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Add numbers by inserting the same identifier at another location. Alternatively, copy the first one, select it and press “F9” to update the display. As a third option, you can use the keyboard shortcut “Ctrl-F9” and type “SEQ” and your identifier between the braces that appear. For instance, insert “{SEQ mynum}.” Press “F9” to update the field and enable the number to display.
Despite its difficulties and drawbacks Word's automatic numbering can be harnessed. The best method I have seen for doing that is with outline numbering as explained by MVP Shauna Kelly in: Outline numbering in Microsoft Word. This takes a good bit of work to get it set-up, but if you get it set up in a template it is well worth the effort and most of your automatic paragraph numbering issues will be resolved.
Before you complete the merge, preview the merge results to make sure that the tracking numbers will display as you want them to in your publications. You can preview the merge in two ways: While you are refining the layout to review the layout of the individual coupon or gift certificate, or when you are getting ready to print, to preview the arrangement of coupons or gift certificates on the printed sheet.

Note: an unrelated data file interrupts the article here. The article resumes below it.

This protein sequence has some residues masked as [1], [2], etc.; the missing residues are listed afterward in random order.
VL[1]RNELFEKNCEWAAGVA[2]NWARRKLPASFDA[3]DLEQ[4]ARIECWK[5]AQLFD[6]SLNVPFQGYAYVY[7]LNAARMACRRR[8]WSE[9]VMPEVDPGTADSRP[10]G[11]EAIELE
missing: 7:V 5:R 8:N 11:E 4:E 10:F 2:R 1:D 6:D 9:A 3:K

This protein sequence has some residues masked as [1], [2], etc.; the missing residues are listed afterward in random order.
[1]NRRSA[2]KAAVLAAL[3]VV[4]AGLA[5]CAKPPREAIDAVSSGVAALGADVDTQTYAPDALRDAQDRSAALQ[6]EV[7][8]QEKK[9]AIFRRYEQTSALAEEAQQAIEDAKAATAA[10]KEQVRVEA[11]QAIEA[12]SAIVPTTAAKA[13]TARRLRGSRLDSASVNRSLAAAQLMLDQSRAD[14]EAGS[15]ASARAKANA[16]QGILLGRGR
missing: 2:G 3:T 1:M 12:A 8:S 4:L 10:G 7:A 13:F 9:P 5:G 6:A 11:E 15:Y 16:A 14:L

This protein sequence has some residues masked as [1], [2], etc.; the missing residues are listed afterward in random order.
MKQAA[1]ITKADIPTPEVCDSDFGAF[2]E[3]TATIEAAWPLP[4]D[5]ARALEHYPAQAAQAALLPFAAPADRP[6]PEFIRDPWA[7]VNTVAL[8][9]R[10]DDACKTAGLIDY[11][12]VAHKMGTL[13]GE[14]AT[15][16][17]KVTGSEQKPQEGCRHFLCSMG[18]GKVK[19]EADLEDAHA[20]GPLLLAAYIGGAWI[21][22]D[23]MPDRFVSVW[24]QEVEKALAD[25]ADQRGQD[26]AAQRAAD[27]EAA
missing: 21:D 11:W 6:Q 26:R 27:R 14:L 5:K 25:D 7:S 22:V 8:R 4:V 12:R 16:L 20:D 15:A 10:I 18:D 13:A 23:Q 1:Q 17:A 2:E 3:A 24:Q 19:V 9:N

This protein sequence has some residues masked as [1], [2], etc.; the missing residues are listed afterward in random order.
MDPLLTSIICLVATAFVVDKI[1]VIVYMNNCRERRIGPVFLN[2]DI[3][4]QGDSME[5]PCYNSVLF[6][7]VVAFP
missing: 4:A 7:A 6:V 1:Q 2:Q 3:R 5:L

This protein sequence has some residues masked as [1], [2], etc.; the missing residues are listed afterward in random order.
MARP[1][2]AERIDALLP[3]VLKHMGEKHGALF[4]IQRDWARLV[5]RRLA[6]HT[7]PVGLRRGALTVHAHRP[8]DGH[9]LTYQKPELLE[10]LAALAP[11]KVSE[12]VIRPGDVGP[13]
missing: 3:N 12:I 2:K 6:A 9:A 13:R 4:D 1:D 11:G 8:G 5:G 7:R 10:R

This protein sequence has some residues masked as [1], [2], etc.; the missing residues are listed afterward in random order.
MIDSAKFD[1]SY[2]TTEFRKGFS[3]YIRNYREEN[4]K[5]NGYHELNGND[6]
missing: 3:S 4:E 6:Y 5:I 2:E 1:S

You can control whether your next paragraph number continues the current sequence or starts again at 1 within that same right-click menu. If one of your numbers gets out of sequence, simply right-click and choose Continue Numbering. If you want to force the number back to the beginning (say, you’re switching from interrogatories to requests for production), choose Set Numbering Value (which will also give you the option of continuing the previous list).